A few days ago I watched Oprah re-interview James Frey,
author of A Million Little Pieces. To say they have
a rocky past is an understatement, but this interview was based in
forgiveness with an emphasis on growth and lessons learned.
I remember watching the original interview with James Frey in
2006; it made me so uncomfortable and so sad. I'm not a fan of
seeing anyone publically disgraced and ridiculed, especially when
the mistake is so human, so common.
But I'm so glad I watched it, because it became one of my
James Frey's fate came down to two words, one of them true
(novel) one of them not (memoir). The significance of his
writing wasn't questioned, the way it helped people wasn't
questioned; it was just a choice between words.
And unfortunately he agreed with the powers that be and chose
the word that was not true. Under the guidance of those that
said they were helping, he chose the word that would "sell" the
I think about how many of us make choices based on what will
"sell." Not just the work we do, but also the things we say
or the things we don't say.
Many of us play it safe and follow the road most traveled
because we want to be accepted. We stay quiet, agree with the
group, and we don't speak our mind.
Instead of finding our own path we blend in with the masses, but
ironically, we often end up feeling more alone.
We fear the discomfort of being different, but then silently sit
in the discomfort of not being recognized.
I started putting my first book together in 2008, and at certain
points in the process I questioned my writing and the decision to
share such a deep part of myself. I contemplated changing
some of my stories - I thought about making them more mainstream or
But then I would think about James Frey. I'd think about
how he had promoted his book, knowing it was not completely true,
and how he got caught up in the marketing machine and lost himself
somewhere in the process.
His experience inspired me to stand by my sometimes simple and
spiritual stories. They may not follow a certain tradition of
writing and they may not be great works of literature, but they are
They are an expression of my thoughts and feelings, a reflection
of my life at that moment in time.
I remember the process I went through to find an editor - so
many of them insisted on changing my words and ideas, they deleted
full paragraphs, they even disposed of entire chapters in the name
of creating "what people wanted."
I value constructive criticism, and like all writers I need a
smart editor with great suggestions, but much of their feedback
went beyond my comfort level.
If I made all of these changes and agreed with all of their
suggestions, it would no longer be my book, it would be theirs.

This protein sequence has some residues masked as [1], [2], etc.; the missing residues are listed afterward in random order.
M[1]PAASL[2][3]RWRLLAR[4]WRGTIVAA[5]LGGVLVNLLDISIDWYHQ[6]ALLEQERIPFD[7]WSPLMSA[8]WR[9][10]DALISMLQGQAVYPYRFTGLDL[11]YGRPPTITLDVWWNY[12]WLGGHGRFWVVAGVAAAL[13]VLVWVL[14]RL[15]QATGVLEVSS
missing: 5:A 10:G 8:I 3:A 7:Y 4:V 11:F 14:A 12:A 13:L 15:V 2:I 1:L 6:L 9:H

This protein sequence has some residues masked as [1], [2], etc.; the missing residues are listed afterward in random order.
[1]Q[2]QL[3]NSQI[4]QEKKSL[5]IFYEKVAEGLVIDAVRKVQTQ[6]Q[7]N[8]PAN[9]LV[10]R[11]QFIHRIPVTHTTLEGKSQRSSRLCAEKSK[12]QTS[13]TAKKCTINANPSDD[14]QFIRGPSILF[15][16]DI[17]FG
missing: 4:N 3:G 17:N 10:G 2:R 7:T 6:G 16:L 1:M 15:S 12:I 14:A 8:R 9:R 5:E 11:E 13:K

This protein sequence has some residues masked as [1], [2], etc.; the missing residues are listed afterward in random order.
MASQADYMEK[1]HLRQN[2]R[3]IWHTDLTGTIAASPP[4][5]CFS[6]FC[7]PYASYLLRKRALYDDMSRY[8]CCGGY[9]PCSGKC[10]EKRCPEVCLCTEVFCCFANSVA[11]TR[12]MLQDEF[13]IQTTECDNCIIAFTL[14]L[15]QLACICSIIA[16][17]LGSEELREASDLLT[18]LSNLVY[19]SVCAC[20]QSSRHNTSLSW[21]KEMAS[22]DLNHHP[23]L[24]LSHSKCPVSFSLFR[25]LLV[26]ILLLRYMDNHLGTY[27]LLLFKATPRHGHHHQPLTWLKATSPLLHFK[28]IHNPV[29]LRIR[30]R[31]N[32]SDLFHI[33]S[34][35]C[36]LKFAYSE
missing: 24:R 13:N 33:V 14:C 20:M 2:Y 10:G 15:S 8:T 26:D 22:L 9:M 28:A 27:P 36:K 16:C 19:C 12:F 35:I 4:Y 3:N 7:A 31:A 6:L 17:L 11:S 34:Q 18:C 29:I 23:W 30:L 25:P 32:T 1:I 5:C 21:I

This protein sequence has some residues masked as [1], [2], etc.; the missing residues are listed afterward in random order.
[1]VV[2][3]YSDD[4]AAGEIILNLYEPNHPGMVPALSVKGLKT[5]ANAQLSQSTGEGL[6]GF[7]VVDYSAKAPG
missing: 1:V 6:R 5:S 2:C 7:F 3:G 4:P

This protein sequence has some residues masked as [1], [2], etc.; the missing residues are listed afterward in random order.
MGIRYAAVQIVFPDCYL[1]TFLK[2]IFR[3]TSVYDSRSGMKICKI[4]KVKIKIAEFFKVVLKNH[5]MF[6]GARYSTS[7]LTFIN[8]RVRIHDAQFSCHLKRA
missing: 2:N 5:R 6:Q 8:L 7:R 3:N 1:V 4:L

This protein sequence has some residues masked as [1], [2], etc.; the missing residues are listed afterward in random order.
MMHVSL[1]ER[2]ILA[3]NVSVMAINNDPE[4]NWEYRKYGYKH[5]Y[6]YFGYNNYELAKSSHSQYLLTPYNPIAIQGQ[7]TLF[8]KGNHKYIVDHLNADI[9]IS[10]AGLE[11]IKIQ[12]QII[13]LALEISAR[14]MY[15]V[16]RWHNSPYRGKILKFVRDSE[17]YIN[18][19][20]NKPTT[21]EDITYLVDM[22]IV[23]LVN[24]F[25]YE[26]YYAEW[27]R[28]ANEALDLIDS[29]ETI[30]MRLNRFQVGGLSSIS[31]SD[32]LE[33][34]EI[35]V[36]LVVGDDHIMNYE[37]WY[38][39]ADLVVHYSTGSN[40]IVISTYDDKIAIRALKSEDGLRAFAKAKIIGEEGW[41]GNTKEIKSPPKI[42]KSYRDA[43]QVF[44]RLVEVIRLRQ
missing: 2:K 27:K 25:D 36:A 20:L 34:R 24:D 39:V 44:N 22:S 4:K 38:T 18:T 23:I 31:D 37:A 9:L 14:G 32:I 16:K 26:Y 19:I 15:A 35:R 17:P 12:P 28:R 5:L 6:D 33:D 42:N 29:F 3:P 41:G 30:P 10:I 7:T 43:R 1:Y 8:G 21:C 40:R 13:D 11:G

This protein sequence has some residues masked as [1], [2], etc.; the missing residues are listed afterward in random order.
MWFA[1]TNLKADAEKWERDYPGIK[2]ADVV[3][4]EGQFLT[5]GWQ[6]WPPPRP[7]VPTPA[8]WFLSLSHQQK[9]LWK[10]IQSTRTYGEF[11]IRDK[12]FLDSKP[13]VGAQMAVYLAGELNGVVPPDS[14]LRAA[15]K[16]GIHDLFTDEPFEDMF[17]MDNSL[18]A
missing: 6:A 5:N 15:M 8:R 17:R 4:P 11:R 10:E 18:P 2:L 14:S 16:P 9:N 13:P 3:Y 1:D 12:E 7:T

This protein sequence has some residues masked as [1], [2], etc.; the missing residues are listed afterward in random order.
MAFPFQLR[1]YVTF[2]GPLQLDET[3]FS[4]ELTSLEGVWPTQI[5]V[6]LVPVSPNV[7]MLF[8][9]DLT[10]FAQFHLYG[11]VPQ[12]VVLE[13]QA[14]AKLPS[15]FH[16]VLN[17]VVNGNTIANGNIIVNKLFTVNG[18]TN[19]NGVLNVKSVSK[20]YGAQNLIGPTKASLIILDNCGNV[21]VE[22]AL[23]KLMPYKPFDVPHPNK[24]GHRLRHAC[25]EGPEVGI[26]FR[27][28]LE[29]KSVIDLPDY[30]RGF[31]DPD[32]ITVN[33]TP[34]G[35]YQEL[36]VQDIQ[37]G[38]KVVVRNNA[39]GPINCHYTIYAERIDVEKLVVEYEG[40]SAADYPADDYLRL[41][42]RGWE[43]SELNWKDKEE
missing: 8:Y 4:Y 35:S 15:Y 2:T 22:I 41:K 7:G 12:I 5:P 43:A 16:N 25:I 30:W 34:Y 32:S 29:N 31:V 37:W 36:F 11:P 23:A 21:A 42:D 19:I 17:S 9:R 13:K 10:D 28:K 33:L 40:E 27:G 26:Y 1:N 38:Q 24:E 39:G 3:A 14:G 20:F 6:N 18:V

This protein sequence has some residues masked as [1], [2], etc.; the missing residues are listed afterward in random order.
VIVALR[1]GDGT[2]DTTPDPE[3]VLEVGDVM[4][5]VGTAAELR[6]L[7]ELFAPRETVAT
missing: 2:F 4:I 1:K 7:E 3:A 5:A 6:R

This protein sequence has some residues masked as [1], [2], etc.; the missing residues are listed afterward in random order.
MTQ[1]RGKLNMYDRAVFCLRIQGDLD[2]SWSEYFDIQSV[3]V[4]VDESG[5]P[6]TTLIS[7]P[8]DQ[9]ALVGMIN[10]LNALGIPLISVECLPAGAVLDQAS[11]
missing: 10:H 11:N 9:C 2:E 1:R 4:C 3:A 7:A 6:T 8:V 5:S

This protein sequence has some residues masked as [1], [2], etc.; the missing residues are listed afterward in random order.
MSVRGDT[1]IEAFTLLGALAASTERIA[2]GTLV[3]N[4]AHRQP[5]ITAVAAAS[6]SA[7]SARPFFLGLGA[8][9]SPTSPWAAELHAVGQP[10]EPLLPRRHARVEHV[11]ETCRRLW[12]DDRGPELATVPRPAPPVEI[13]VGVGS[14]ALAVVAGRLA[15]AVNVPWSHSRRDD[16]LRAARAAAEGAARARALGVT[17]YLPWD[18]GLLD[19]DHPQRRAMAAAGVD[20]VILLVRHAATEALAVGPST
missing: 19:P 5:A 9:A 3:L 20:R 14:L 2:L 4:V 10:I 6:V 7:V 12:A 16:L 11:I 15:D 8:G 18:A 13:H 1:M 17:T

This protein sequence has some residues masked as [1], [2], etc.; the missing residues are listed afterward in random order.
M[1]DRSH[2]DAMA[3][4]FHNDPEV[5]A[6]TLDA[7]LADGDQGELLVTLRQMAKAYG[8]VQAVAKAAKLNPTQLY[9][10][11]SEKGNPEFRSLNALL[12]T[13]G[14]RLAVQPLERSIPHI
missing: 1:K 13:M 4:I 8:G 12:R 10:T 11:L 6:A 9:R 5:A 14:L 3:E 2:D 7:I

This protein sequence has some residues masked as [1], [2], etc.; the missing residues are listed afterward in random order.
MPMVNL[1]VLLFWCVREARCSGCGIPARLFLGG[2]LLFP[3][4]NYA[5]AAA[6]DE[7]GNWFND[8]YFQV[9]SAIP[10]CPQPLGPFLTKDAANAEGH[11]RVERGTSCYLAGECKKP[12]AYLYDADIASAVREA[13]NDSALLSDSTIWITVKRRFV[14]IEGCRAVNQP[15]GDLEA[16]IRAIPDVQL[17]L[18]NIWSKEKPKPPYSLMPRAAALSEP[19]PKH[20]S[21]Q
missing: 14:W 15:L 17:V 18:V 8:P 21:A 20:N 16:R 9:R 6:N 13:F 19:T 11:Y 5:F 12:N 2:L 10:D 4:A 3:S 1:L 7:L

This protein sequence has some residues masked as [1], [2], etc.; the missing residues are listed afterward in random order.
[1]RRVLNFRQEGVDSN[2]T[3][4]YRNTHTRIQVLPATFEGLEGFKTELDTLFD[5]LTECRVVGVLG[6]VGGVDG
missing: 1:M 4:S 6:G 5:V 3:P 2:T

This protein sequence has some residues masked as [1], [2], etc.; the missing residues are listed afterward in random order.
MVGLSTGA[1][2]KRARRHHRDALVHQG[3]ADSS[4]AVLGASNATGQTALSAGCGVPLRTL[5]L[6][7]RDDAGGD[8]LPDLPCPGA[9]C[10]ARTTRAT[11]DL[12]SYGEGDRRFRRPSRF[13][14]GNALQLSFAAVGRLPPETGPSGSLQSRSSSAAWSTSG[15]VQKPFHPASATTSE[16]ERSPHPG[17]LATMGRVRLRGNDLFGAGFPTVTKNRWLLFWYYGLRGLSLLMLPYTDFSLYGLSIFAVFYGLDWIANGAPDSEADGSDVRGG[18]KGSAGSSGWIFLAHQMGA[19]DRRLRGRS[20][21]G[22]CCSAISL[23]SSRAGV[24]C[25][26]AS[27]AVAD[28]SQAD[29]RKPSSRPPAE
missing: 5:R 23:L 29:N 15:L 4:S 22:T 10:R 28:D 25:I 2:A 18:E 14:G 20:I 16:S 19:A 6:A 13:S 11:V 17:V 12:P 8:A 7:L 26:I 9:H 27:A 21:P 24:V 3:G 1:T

And again, I thought of James Frey. How his book defied
convention, how he didn't use traditional structure or grammar in
A Million Little Pieces. How he found his own way of
communicating, his own voice that he wanted to share.
And really, that was always my underlying intention - I just
wanted to share. When I dreamed of my first book I had a
vision, I could see it my head, laid out as a series of stories
with no obvious common thread, but each of them with underlying
universal principles and lessons.
It was uneducated and risky, but it was also real and it felt
good. And that is why I write, because for me, writing feels
I still consider myself a novice, I am constantly learning about
tone, style, grammar, you name it. But this doesn't keep me
from writing - I have no choice but to write.
I write first thing when I wake up, I write for this blog, I
write books, I write articles, and I write motivational sentences
and words and place them around my house.
Writing is the way I process my life and my experiences; it's
the way I remember who I am.
I remember when Oprah interviewed writer J.K. Rowling and asked
her what she "truly believed", she responded, "Sometimes I know
what I believe because of what I have written. Oddly, if you'd
asked me before I wrote it 'what did I believe' I maybe couldn't
have told you."
This I understand. Sometimes I am unsure of what I believe
or what I should do, and then I read what I have written. My
writing comes from a deeper part of myself, the part that knows we
are all connected; the part that knows life is about relationships,
love and learning.
For me, writing is a route to true self. And it was James
Frey who taught me to never stray from this path.
Cathy Adams is a certified parenting coach, yoga instructor and mother to three girls.
See more of Cathy's stories here.
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